The nation’s most recent school shooting — which left 19 fourth-graders and two teachers dead in a Texas classroom — has again forced parents to question their children’s safety. While gun violence has become a near-universal fear for Americans, children from underrepresented backgrounds often are most susceptible.

Worldacad spoke with Charity Brown Griffin, a researcher at Winston-Salem State University in North Carolina and a licensed psychologist who works with children, about the effects of school shootings on children’s psyches and how race and class can impact the ways children heal. The conversation below was lightly edited for clarity and length.

Worldacad: When a child experiences something as traumatic as a school shooting, what long-term effects does that have on their development?

Charity Brown Griffin: It has huge implications. When we think about whether or not you have the direct experience or vicarious trauma — which means you hear about it or you see it experienced by someone else, even if it doesn’t happen directly to you — we know, from research, it has implications for impacting disorders like post-traumatic stress disorder.

And if you think about PTSD, what some of those symptoms are, you’re thinking about avoiding certain locations and thinking about where the particular trauma may have happened. So if it happened at school, the anxiety that you may feel about going into a school building, you may now avoid certain places or things that may remind you of it.

They may be on high alert, very jumpy, very easily angered because of having experienced or witnessed or observing the trauma. We also sometimes see students becoming emotionally numb. So that includes feelings of hopelessness, you can see depression, and sometimes, for some students, just sort of a more general self-destructive outlook as a result of experiencing or witnessing trauma or hearing about it.

Not every child will experience a school shooting, but they do hear about it in the news. Their teachers or their parents may bring it up or sit down and talk to them about it. There are students who are now going through drills in classrooms on what to do if a school shooter appears. Could that also affect a child’s development?

If kids are chronically exposed to this type of stress where they’re heightened, they feel jumpy, they are seeing these images. They’re really fearful about entering their school building or the school spaces. It can certainly have a neurological impact.

There’s been research documenting changes to several regions of the brain that are involved in learning and behavior. I now have to practice this drill where I have to then think about not just my learning, but if someone comes into the building with a gun, how am I, as a child, supposed to respond.

The most recent school shooting, which took place at Robb Elementary School in Texas, is an area where the vast majority of the student population is Hispanic. Most of these students come from an economically disadvantaged community. What additional obstacles do marginalized students have when it comes to processing trauma, compared to their white peers?

What we see is too many young children who are Black and brown are disproportionately experiencing poverty. And when we think about the intersection of that marginalization, because of their race or social class, there is the potential then for them to be exposed to a host of adverse factors.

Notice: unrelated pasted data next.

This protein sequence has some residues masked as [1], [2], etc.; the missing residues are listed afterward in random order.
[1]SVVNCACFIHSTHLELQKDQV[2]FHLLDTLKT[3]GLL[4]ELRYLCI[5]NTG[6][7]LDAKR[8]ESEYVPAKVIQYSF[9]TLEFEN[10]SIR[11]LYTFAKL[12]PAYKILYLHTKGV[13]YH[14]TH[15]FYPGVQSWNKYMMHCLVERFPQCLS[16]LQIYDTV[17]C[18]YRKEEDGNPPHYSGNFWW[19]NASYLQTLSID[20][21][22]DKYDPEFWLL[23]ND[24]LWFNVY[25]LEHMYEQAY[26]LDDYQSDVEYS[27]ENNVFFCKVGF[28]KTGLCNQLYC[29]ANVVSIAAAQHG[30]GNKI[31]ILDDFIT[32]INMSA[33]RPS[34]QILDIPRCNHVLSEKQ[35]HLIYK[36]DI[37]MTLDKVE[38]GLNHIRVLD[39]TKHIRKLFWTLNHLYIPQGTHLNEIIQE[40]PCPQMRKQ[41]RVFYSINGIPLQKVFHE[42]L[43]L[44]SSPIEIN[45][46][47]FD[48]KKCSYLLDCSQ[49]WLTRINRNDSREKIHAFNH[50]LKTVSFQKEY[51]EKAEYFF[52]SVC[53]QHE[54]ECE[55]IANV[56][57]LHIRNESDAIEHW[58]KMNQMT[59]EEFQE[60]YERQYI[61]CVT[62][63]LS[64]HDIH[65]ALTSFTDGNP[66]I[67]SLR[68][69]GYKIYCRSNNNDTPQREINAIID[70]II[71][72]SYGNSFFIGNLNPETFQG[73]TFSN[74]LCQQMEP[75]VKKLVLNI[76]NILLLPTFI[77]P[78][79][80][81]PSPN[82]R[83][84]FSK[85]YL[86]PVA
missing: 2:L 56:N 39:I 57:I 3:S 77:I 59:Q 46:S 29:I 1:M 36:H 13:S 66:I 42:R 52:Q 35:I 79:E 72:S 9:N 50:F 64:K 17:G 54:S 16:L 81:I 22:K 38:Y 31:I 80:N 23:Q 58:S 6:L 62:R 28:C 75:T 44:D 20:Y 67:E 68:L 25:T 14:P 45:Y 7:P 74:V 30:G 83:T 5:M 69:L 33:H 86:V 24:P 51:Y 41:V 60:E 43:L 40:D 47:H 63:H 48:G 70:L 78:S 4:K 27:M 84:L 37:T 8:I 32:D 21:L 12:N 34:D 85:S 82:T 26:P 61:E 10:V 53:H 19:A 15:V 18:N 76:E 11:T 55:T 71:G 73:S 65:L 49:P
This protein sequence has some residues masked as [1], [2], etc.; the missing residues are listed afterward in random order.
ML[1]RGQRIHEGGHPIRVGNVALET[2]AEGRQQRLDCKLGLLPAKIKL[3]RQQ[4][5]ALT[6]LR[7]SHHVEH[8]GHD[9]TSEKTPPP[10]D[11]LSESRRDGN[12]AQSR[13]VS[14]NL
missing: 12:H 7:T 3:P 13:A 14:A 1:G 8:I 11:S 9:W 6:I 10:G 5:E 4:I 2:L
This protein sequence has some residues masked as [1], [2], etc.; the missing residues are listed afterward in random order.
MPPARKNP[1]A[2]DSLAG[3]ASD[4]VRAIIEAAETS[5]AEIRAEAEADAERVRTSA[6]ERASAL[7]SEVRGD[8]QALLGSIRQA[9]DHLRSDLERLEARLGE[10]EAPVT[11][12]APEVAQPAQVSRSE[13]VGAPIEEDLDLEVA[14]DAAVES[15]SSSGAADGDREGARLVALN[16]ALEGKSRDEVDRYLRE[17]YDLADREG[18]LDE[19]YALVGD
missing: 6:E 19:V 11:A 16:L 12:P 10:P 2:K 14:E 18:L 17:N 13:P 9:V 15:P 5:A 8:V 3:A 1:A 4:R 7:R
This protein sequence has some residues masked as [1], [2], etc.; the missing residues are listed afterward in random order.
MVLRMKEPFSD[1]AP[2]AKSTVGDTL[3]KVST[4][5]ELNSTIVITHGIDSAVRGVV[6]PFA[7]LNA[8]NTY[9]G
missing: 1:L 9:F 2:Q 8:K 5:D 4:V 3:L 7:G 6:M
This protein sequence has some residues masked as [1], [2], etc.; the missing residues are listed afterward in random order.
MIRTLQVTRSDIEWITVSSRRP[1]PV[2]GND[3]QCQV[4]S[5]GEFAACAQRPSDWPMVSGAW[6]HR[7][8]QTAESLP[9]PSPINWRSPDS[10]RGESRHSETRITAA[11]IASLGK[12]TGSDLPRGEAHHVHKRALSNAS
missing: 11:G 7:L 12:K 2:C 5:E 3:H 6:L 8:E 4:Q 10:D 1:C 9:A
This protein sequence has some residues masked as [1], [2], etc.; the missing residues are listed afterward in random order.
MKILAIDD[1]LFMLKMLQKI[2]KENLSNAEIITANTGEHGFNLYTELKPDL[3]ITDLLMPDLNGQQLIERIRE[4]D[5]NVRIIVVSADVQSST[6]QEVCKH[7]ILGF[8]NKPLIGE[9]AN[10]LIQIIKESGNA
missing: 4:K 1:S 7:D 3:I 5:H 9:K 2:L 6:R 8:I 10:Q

[Black and brown] communities can also be disproportionately affected by gun violence. They don’t have the particular resources needed to help provide the goods and services for the residents of the community: access to health care, particularly mental health care. They’re not centered on policy issues at the local level. Their thoughts and voices are often not valued in the same way as their white counterparts.

Black children are more likely to be killed by a gun than any other racial group in the U.S. A recent Washington Post analysis found a 39% jump in gun deaths for Black youth in 2020 — and another 13% increase in the first 10 months of 2021. How do we explain just how susceptible black children are to gun violence?

When we think about Black people in our country, they do bear the brunt of the gun violence epidemic. And I think we have to look at the disparity. This disparity is a result of centuries of oppression and disinvestment. So when we think about gun homicides, assaults, police shootings, all of these things occur at a disproportionate rate in historically underfunded communities.

We know that crimes are often crimes of proximity. So when we think about what poverty has done, and what divestment in certain communities has done again, when people don’t have access to a living wage, they don’t have access to opportunities for community improvement, health care, mental health care — we see this multilayered level of oppression, right?

What can parents do to be on the lookout for their child? What sort of signs of mental duress should they be looking for?

Keep the line of communication open with your child. “What made you sad today, or did anything make you sad today? What made you angry today, or did anything make you angry today?”

As your child gets older and begins to have more of an online presence, it is important to be attuned to what your child is being exposed to. Having that conversation about mental health can help destigmatize it. Your child may want to talk to somebody about what they’re experiencing. Kids are facing real issues in their school building and in the community. It may require the support of a mental health professional to help them navigate that, and that’s fine. It doesn’t mean that you’re a bad parent and that you can’t do your job as a parent. Because it does take a village. And your child may need multiple support systems in place to help them thrive.